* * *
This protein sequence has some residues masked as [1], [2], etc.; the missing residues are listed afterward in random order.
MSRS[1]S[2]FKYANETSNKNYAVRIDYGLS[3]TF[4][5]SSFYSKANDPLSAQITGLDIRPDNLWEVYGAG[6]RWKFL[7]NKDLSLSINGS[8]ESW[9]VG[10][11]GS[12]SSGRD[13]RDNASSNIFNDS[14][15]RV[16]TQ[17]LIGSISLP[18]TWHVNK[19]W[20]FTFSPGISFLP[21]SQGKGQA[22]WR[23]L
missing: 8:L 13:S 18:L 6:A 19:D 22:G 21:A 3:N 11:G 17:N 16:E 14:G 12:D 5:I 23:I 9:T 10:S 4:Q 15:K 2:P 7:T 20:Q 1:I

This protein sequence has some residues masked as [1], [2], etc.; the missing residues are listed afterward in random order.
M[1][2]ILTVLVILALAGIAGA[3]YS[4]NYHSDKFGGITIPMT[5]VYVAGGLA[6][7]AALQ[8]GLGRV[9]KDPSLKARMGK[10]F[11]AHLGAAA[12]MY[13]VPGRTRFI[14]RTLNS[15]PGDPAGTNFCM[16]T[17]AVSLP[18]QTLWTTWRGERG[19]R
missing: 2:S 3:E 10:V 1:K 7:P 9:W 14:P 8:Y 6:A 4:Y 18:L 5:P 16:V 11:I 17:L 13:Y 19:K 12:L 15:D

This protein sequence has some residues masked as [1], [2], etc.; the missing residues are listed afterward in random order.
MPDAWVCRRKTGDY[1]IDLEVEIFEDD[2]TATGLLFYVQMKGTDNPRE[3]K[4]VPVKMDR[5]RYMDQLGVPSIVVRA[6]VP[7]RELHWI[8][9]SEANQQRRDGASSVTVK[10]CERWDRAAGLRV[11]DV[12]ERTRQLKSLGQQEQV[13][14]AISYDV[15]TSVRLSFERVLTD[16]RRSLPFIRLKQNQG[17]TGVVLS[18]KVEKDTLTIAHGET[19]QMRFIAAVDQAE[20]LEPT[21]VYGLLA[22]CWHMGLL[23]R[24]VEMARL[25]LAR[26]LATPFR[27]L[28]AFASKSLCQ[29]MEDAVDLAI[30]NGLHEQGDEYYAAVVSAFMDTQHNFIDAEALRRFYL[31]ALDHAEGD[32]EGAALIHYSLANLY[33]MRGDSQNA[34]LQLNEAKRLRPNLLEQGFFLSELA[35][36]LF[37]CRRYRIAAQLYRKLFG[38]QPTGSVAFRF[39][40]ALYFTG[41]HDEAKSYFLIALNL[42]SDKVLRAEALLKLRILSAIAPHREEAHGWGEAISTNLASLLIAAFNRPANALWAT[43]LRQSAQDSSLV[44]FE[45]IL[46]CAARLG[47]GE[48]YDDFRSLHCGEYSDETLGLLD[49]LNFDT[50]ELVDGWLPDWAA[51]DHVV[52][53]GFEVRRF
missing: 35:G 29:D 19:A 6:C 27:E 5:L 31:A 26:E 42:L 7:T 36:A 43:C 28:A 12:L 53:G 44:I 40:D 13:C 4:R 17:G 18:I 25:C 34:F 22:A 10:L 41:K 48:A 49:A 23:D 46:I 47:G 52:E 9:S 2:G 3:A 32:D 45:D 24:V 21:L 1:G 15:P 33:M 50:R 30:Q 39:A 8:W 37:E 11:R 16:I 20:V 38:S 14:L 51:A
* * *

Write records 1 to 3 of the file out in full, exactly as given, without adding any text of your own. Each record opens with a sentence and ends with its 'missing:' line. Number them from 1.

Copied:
This protein sequence has some residues masked as [1], [2], etc.; the missing residues are listed afterward in random order.
MSRS[1]S[2]FKYANETSNKNYAVRIDYGLS[3]TF[4][5]SSFYSKANDPLSAQITGLDIRPDNLWEVYGAG[6]RWKFL[7]NKDLSLSINGS[8]ESW[9]VG[10][11]GS[12]SSGRD[13]RDNASSNIFNDS[14][15]RV[16]TQ[17]LIGSISLP[18]TWHVNK[19]W[20]FTFSPGISFLP[21]SQGKGQA[22]WR[23]L
missing: 8:L 13:S 18:L 6:A 19:D 22:G 21:A 3:N 11:G 17:N 16:E 14:G 12:D 5:I 23:I 9:T 10:S 4:Q 15:K 2:P 7:T 20:Q 1:I

This protein sequence has some residues masked as [1], [2], etc.; the missing residues are listed afterward in random order.
M[1][2]ILTVLVILALAGIAGA[3]YS[4]NYHSDKFGGITIPMT[5]VYVAGGLA[6][7]AALQ[8]GLGRV[9]KDPSLKARMGK[10]F[11]AHLGAAA[12]MY[13]VPGRTRFI[14]RTLNS[15]PGDPAGTNFCM[16]T[17]AVSLP[18]QTLWTTWRGERG[19]R
missing: 2:S 3:E 10:V 1:K 7:P 9:W 14:P 8:Y 6:A 4:Y 18:L 5:P 16:V 11:I 17:L 13:Y 19:K 12:L 15:D

This protein sequence has some residues masked as [1], [2], etc.; the missing residues are listed afterward in random order.
MPDAWVCRRKTGDY[1]IDLEVEIFEDD[2]TATGLLFYVQMKGTDNPRE[3]K[4]VPVKMDR[5]RYMDQLGVPSIVVRA[6]VP[7]RELHWI[8][9]SEANQQRRDGASSVTVK[10]CERWDRAAGLRV[11]DV[12]ERTRQLKSLGQQEQV[13][14]AISYDV[15]TSVRLSFERVLTD[16]RRSLPFIRLKQNQG[17]TGVVLS[18]KVEKDTLTIAHGET[19]QMRFIAAVDQAE[20]LEPT[21]VYGLLA[22]CWHMGLL[23]R[24]VEMARL[25]LAR[26]LATPFR[27]L[28]AFASKSLCQ[29]MEDAVDLAI[30]NGLHEQGDEYYAAVVSAFMDTQHNFIDAEALRRFYL[31]ALDHAEGD[32]EGAALIHYSLANLY[33]MRGDSQNA[34]LQLNEAKRLRPNLLEQGFFLSELA[35][36]LF[37]CRRYRIAAQLYRKLFG[38]QPTGSVAFRF[39][40]ALYFTG[41]HDEAKSYFLIALNL[42]SDKVLRAEALLKLRILSAIAPHREEAHGWGEAISTNLASLLIAAFNRPANALWAT[43]LRQSAQDSSLV[44]FE[45]IL[46]CAARLG[47]GE[48]YDDFRSLHCGEYSDETLGLLD[49]LNFDT[50]ELVDGWLPDWAA[51]DHVV[52][53]GFEVRRF
missing: 35:G 29:D 19:A 6:C 27:E 5:L 31:A 26:E 42:L 7:T 36:A 43:C 28:A 12:L 53:G 44:I 40:D 13:C 4:R 17:G 18:I 25:C 34:F 22:A 10:L 41:K 48:A 49:A 23:D 46:I 47:G 52:E 9:S 2:G 3:A 32:D 45:D 24:V 21:L 1:G 15:P 33:M 50:R 30:Q 39:A 8:W 37:E 11:R 16:I 20:V 38:S 14:L 51:A